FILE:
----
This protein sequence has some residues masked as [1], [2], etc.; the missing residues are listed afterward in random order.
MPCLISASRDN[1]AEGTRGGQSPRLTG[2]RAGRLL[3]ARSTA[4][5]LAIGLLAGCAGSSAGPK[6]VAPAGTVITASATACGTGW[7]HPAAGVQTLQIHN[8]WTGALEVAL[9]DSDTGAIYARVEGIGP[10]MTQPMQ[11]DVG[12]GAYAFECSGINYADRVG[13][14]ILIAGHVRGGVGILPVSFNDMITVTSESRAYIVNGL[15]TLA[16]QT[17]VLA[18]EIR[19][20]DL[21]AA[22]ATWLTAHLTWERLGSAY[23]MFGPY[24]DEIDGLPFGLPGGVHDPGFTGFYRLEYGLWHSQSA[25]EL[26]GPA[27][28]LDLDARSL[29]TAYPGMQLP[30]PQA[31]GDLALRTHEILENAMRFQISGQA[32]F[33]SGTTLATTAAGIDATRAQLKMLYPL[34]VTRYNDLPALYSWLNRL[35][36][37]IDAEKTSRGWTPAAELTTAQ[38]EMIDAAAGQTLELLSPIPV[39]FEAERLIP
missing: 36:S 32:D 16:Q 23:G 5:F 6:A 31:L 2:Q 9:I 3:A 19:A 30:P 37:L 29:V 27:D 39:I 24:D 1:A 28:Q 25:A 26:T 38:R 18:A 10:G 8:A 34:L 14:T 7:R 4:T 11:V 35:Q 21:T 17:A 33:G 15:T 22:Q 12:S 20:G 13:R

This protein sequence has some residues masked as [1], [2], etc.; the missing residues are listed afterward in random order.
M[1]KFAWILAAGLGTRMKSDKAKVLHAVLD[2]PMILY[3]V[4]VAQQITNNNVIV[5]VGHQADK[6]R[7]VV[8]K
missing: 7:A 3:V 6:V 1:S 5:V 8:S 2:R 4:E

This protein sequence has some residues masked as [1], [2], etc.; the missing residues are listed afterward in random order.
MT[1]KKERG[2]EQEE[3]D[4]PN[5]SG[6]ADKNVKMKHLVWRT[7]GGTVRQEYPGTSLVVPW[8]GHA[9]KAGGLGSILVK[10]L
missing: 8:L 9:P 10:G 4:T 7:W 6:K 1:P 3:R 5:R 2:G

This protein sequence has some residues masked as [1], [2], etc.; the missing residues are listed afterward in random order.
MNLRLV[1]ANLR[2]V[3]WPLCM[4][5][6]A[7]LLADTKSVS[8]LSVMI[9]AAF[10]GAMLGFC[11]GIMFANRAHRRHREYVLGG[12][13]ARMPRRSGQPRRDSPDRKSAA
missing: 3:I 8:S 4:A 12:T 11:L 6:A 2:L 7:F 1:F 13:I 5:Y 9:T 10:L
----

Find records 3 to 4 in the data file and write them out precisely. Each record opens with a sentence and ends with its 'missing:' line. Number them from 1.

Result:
This protein sequence has some residues masked as [1], [2], etc.; the missing residues are listed afterward in random order.
MT[1]KKERG[2]EQEE[3]D[4]PN[5]SG[6]ADKNVKMKHLVWRT[7]GGTVRQEYPGTSLVVPW[8]GHA[9]KAGGLGSILVK[10]L
missing: 8:L 9:P 10:G 4:T 7:W 6:K 1:P 3:R 5:R 2:G

This protein sequence has some residues masked as [1], [2], etc.; the missing residues are listed afterward in random order.
MNLRLV[1]ANLR[2]V[3]WPLCM[4][5][6]A[7]LLADTKSVS[8]LSVMI[9]AAF[10]GAMLGFC[11]GIMFANRAHRRHREYVLGG[12][13]ARMPRRSGQPRRDSPDRKSAA
missing: 3:I 8:S 4:A 12:T 11:L 6:A 2:L 7:F 1:F 13:I 5:Y 9:T 10:L